From mgarvi–(at)–anix.com Sat Jan 25 12:53:24 CST 1997
Article: 35788 of alt.guitar.amps
Path: geraldo.cc.utexas.edu!cs.utexas.edu!news-xfer.netaxs.com!panix!news.panix.com!not-for-mail
From: mgarvi–(at)–anix.com (Mark Garvin)
Newsgroups: alt.guitar.amps
Subject: Re: Simulation software
Date: 25 Jan 1997 02:24:45 -0500
Organization: PANIX Public Access Internet and Unix, NYC
Lines: 46
Message-ID: <5cccft$b2--(at)--anix2.panix.com>
References: <19970118131201.IAA0071--(at)--adder01.news.aol.com> <5bv678$r1--(at)--anix2.panix.com> <32E5A052.3F--(at)--ellsouth.net>

>Mark Garvin wrote:
[re simulation software]
>> 2: Web search for ‘spice’ or ‘pspice’ for starting points.

In <32E5A052.3F--(at)--ellsouth.net> Randall Aiken writes:
>Just go to http://www.MicroSim.com. Call them for their free CD that
>has the eval copy of PSpice. Well worth the money. It does limited
>size circuit simulations. Plenty good enough for tone circuits or gain
>stages.
>…
>build a few to get the feel of what sounds _look_ like. They are great
>for both AC frequency response simulations and transient simulations.
>You can see the behavior of your circuit ideas without having to build
>them. It pays for itself in the savings you get when you realize that
>you just mistakenly designed an excellent oscillating
>transformer-burning tube-eater instead of a guitar amplifier.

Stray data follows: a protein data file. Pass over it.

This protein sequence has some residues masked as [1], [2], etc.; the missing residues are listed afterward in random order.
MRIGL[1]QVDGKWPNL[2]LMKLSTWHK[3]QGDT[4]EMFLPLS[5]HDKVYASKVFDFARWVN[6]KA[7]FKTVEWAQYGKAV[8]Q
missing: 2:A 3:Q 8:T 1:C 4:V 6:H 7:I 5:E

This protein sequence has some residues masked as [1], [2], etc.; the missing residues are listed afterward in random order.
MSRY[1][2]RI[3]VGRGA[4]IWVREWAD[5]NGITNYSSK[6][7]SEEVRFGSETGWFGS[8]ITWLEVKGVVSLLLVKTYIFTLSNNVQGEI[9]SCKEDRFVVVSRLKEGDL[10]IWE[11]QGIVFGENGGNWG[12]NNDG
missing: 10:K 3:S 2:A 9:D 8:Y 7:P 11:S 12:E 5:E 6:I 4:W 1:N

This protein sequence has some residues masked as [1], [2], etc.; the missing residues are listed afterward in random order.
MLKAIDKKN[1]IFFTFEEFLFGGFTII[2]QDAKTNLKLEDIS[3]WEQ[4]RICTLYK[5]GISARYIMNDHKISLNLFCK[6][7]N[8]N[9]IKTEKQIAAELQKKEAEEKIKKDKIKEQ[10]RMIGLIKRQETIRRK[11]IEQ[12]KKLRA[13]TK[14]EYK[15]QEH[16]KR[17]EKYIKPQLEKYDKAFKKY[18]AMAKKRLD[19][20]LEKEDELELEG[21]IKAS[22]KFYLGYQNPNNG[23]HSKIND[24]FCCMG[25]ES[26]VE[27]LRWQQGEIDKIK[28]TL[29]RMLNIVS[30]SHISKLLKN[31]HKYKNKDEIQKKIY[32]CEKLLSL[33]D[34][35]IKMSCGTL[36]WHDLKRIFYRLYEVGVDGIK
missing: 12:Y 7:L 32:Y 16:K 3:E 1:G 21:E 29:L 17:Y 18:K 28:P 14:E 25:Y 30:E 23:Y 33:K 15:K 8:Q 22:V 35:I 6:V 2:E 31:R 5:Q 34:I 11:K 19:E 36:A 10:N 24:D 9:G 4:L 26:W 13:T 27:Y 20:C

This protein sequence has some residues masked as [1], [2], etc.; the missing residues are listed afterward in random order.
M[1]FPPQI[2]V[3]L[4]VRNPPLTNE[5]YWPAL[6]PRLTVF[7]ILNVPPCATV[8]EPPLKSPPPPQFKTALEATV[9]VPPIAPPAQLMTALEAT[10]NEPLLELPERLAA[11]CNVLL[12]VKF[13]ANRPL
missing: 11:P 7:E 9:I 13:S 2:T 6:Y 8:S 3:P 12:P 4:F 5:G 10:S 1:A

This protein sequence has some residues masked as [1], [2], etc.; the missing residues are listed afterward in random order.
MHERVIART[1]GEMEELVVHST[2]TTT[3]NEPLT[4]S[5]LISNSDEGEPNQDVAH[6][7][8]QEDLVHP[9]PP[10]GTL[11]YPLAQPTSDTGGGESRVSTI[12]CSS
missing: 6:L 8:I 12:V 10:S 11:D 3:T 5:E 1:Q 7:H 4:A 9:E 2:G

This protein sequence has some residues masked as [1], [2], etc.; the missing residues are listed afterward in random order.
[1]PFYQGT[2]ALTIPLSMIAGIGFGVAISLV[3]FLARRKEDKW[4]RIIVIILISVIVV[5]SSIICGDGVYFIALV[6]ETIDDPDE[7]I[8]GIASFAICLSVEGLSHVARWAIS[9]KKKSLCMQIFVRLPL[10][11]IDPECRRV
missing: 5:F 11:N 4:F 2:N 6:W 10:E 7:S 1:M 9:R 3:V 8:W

Hi Randy,

It has tube models?! I’ll have to check it out.

Regarding correlating response curves with sound, Dave Cigna’s
Fender/Marshall/Vox tone circuit response program is worth a look.
It’s on his web page (Sorry, I don’t have the URL memorized).

Response curves alone can shed a lot of light on an amp’s sound.
I finally took the time to write C++ programs to model a couple
of my own tone circuits…it got too tough to keep running the
numbers thru a calculator, and I wanted to see realtime response
as I changed the controls and component values on screen. Spice
programs are usually not nearly fast enough to do that.

One of the things that becomes very apparent when watching the graphs
is the tremendous variation in the treble control, and the relatively
little variation in bass in most standard guitar tone circuits (like
Fender). This is due to the low notch frequency (300hz) of the
time-honored Fender tone circuit, and I believe it to be one of the
very key elements to the Fender sound. Raising the notch to more
standard ‘hifi’ frequencies yields more bass response, but removes the
characteristic Fender ‘twang’ that comes almost entirely from the
treble control.

MGarvin

 

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